I do think good officials can determine the danger of these hits. It really does not matter, it seems to me, whether WE agree with the call. Helmet to helmet is dangerous.

    • HVL Dawg

      Thank you MDawg.

    • Thanks for that. You’ve just become our go-to medical guru at GTP.

  31. Cojones

    MDawg, people here agree with you on the concern for safety and prevention of concussion. There is a disagreement of how this was not worthy of a call during the game yet later, someone called attention to one play and put it in front of Slive’s nose (you don’t think he reviews all game film to search personally for a problem do you?). That precedent will make us jumpy about our good players being reviewed out of our next game because someone places select film in front of Slive.

    Some of us see the helmet contact as incidental with no harmful intent. The word “flagrant” does not fit this picture. Most helmets end up contacting other helmets every play of every game. Postering this play doesn’t do piddely for prevention of concussions, a concern of us all.

    • Scorpio Jones, III

      Cojo, I think my own mistrust of Slive’s action comes from a natural lack of trust of almost any bureaucratic punishment. As I say somewhere above, IF the intent of the league office was to send a warning to coaching staffs and players and not just get sweet points with the media, then maybe Slive’s action is a good thing.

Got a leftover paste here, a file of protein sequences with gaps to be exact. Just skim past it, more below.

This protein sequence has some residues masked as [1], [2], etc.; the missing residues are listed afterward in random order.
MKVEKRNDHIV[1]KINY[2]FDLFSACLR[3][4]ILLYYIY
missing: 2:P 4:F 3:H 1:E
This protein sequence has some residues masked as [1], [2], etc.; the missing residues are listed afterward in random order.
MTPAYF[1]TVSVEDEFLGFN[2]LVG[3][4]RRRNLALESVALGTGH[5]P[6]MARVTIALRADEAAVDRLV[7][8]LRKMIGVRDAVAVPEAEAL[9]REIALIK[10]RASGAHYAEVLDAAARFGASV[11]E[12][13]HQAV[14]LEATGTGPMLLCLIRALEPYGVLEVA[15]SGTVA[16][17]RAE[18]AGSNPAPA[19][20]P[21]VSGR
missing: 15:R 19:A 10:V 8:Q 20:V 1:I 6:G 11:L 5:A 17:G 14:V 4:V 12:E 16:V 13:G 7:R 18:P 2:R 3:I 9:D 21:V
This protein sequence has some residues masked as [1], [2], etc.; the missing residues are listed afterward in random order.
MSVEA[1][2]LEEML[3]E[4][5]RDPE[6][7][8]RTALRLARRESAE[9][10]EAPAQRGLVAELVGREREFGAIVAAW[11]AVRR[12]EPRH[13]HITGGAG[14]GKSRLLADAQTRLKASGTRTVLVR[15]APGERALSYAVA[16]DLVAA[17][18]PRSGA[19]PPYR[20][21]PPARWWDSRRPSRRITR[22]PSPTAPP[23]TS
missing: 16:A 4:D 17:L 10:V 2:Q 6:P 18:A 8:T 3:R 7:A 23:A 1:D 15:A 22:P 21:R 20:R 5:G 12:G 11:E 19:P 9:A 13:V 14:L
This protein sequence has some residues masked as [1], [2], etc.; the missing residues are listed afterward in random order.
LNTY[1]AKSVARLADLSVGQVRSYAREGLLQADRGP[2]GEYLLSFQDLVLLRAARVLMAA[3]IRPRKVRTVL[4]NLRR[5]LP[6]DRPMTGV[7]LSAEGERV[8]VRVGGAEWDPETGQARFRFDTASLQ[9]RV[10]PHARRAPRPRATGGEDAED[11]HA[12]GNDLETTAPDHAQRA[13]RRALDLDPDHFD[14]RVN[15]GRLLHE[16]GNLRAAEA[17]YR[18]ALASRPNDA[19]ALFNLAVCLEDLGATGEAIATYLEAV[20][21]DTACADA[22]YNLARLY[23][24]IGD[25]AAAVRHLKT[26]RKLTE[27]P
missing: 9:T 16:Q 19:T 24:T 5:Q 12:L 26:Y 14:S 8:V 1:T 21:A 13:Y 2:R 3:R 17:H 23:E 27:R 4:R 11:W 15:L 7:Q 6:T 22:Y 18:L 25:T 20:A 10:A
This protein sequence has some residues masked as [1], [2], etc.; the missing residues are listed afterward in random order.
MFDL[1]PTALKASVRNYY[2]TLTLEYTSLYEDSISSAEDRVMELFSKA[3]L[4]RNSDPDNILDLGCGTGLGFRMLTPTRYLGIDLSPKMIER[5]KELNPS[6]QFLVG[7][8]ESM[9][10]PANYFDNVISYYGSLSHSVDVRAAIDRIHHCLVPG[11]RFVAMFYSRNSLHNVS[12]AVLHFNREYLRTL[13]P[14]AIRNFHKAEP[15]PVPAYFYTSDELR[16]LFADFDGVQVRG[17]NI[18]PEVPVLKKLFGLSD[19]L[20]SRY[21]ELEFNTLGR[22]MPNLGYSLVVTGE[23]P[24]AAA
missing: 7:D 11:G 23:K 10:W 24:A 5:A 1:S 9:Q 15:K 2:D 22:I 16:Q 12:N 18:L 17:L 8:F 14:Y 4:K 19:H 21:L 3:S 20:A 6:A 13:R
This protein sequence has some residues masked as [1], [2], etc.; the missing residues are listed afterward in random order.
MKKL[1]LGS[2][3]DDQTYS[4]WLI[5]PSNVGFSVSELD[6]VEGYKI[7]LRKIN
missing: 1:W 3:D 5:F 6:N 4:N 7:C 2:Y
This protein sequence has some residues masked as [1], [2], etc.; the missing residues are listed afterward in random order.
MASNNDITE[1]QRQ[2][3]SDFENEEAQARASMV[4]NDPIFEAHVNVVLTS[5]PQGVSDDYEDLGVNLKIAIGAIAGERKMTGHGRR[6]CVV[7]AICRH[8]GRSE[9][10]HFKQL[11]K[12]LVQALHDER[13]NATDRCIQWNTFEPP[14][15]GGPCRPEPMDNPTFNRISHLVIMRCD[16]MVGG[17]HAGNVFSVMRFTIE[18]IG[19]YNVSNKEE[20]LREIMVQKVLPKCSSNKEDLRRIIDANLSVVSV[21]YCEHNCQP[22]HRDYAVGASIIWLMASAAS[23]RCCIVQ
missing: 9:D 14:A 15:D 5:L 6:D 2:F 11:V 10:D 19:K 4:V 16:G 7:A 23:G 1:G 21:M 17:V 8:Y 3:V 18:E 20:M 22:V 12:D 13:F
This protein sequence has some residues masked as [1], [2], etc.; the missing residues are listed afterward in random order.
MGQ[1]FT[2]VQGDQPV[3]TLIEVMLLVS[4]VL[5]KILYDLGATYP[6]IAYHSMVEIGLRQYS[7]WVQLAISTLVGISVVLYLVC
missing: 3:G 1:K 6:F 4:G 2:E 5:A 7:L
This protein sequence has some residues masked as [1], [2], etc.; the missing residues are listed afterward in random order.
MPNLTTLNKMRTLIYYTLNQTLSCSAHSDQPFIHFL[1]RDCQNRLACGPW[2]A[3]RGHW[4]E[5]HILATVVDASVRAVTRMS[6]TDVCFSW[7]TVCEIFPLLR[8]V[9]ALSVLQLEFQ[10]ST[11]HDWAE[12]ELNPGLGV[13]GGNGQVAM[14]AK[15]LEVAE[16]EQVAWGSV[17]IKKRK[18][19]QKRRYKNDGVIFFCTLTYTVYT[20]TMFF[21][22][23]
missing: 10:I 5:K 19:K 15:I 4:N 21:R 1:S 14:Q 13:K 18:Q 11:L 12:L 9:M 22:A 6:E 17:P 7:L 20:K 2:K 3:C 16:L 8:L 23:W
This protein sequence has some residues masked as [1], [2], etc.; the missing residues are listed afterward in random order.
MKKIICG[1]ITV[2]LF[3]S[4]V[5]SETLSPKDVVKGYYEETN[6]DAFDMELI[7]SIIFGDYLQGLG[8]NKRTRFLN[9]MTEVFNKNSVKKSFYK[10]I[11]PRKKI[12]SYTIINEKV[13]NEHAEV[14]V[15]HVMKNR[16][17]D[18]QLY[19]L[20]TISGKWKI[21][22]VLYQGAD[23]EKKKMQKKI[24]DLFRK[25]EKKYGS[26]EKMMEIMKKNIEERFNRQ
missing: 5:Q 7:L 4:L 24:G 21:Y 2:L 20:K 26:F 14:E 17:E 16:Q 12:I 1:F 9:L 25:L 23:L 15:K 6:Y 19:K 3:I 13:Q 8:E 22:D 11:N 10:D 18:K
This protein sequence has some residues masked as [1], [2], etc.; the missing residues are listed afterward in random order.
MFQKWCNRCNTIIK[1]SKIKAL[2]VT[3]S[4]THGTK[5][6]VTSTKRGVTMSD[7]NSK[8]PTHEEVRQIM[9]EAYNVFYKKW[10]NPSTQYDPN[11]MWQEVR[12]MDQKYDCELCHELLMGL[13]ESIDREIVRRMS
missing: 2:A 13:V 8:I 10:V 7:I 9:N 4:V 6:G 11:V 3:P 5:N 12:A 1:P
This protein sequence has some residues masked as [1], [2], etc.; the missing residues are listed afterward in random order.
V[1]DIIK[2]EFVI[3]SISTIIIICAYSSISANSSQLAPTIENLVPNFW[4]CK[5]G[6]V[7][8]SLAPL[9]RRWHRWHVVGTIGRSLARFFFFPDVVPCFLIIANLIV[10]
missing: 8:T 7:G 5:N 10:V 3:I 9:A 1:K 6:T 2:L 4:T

But, as I point out above, when the League as bureaucracy does anything like this it will be viewed by some of us as posturing because this is not something the administrators in Birmingham will ever be able to control and we all should know that.

      Send the message to the coaches and players, not to the general public.

    • Yes ,parents will not let their kids play the game…… that reminds me of warning labels on the side of cigarettes …people knew cigarettes were bad for you years before it became popular to lecture us about the health concerns.. Parents have been stopping their kids from playing football because they might get hurt for at least fifty years,IO know,because the biggest,baddest kid in my neighborhood was not allowed to play because mamma thought he might get hurt. I still managed to break is nose playing basketball. My point is either you assume the risk or you don’t. The people that will not or don’t want to get their bell rung now and then need not apply. Don’t play for the rewards that come with being a star athlete that is your decision but don’t even dream that people like Slive can or will do anything other than screw up the game with ad hoc decision making.